Ken Westhues is generally regarded as the global expert on the topic of Mobbing. He weighed in publicly this week on our documentary about workplace bullying, What Killed Kevin.
“…Read Harper’s review here of Beverly Peterson’s powerful documentary, What Killed Kevin?, a case study of the difference between focusing on alleged workplace bullies and grappling instead with the complexities of group dynamics…” “…an extraordinarily important documentary…”
My ex-boss was a rainmaker and it wasn’t long before I understood why I was one of a quickly growing list of people to have had that job. I soon found myself undergoing a heart cath procedure because I’d failed multiple tests. It turned out I was actually suffering the side effects of stress and the diagnosis was that I needed to quit my job. I decided to try reasoning with upper management one more time. All I wanted was a transfer back to my old position. I will never forget that day. He readily admitted that I was being horribly abused but then he brought down the hammer. If I thought I had some kind of grounds – I should sue because if I didn’t continue on in that position I was fired. I walked away from that experience keenly aware that fear of litigation on their part may well have protected me.
I’m a filmmaker so I started making short documentaries about victim/targets of workplace bullying. Each video highlighted the impact not just on the target but often for the family. My films allowed me to speak with experts, researchers, legislators, advocates, victims/targets, alleged bullies, business & HR reps, journalists and many others both here in the U.S. and abroad. At the time few people even knew what the term workplace bullying meant. It wasn’t until I made What Killed Kevin (reviewed in the Huffington Post), for which I interviewed the alleged bully boss, that I was able to recognize how subjective and tragic many of these situations can be for everyone involved. Continue reading →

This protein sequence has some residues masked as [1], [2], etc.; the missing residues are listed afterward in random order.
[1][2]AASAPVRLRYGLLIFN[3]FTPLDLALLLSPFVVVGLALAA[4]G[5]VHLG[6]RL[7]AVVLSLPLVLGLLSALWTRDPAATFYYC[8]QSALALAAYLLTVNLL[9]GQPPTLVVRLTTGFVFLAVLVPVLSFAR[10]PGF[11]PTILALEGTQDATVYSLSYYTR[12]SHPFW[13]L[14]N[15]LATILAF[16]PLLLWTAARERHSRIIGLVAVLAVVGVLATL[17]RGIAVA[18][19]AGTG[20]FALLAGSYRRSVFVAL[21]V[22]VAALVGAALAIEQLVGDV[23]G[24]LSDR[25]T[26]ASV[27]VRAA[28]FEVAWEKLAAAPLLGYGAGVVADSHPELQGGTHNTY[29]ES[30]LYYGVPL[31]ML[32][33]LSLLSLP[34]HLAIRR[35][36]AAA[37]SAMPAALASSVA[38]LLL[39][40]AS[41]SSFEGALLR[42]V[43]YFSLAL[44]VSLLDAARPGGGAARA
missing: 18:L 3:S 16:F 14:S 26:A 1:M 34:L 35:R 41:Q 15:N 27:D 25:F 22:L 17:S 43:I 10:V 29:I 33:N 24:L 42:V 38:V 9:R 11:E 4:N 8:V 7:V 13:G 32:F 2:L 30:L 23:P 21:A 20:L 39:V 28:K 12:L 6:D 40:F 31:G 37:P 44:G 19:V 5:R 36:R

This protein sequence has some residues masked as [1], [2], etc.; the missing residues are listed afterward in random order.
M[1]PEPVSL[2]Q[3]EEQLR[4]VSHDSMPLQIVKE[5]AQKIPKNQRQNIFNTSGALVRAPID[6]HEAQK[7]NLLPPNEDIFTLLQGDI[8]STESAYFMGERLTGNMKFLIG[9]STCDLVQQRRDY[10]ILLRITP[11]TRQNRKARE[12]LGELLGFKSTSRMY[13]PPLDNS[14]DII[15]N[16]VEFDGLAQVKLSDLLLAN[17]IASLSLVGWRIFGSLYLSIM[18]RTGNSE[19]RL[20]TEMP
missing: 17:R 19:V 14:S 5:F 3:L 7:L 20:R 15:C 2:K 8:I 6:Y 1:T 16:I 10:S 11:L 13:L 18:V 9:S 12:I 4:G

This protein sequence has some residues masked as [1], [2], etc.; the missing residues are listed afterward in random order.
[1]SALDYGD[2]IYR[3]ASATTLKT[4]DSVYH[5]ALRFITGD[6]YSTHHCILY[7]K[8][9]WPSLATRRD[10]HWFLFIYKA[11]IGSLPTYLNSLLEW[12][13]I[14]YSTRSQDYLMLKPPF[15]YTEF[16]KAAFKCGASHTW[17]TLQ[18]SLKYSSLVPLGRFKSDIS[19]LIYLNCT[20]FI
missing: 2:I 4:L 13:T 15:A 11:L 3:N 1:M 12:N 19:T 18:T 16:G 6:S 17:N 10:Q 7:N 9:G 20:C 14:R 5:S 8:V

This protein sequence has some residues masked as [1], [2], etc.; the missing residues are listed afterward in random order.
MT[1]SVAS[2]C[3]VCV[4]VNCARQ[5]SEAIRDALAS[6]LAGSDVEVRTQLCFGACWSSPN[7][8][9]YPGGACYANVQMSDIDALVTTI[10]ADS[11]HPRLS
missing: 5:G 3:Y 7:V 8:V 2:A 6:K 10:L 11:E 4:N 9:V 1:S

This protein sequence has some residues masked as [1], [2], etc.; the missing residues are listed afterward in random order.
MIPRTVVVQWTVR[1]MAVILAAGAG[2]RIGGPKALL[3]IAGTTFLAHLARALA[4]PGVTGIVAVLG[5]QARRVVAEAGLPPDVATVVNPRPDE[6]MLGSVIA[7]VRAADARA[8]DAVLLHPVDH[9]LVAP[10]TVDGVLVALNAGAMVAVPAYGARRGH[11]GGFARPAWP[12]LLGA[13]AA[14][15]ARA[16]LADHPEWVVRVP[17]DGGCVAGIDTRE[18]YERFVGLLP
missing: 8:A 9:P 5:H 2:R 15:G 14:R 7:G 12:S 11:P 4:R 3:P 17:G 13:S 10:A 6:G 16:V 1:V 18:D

How hard is it to protect your employees and bottom line from workplace bullying? One upstate town in New York simply expanded their workplace violence policy. Read this week’s article by Nancy Fischer in the Buffalo News (3/4/14):
City policy on workplace bullying is adopted by Council in North Tonawanda
NORTH TONAWANDA – Bullying has gotten a lot of attention among schoolchildren, but hostile work environments and bullying behavior in the workplace are now being addressed by a bill in the State Legislature.
In advance of the proposed legislation, the North Tonawanda Common Council unanimously adopted its own measure Tuesday, updating its 2009 Workplace Violence Prevention Policy with specific language to address bullying.
The Council did not discuss the policy, but Mayor Robert G. Ortt said after the meeting that bullying is a “real deal” that goes beyond schools, even to the case involving the Miami Dolphins in the National Football League.
“I think if you are going to ask kids to behave a certain way, there’s no reason not to expect adults to behave in the same manner,” Ortt said. Continue reading →
…It is the purpose of this act to insure that every state agency has a policy in place to address and correct workplace bullying…
Kansas has joined the growing number of States seeking out new legislative solutions to ensure dignity in our workplaces. The Kansas Organization of State Employees (KOSE) is pushing to get House Bill 2720, through their State Legislature to protect public workers from psychological abuse. Click on this link to watch the Fox News report featuring KOSE speaker, John Bates. Excerpts from the bill featured below call on the state to adopt and enforce comprehensive workplace bullying policies. Kudos to KOSE! We need this protection in the private sector too. Continue reading →
Below is an excerpt from the much anticipated report that was released today. Or, you can download it here and read the whole 148 pages [link]:
3. The Mistreatment of Martin Is Consistent with a Case of Workplace Bullying
We find that the harassment of Martin bears many hallmarks of a classic case of bullying, where persons who are in a position of power harass the less powerful. It may seem odd to some that Martin, a professional football player with imposing physical stature, could be described as a victim of bullying or harassment, but even big, strong athletes are not immune from vulnerability to abusive behavior. Continue reading →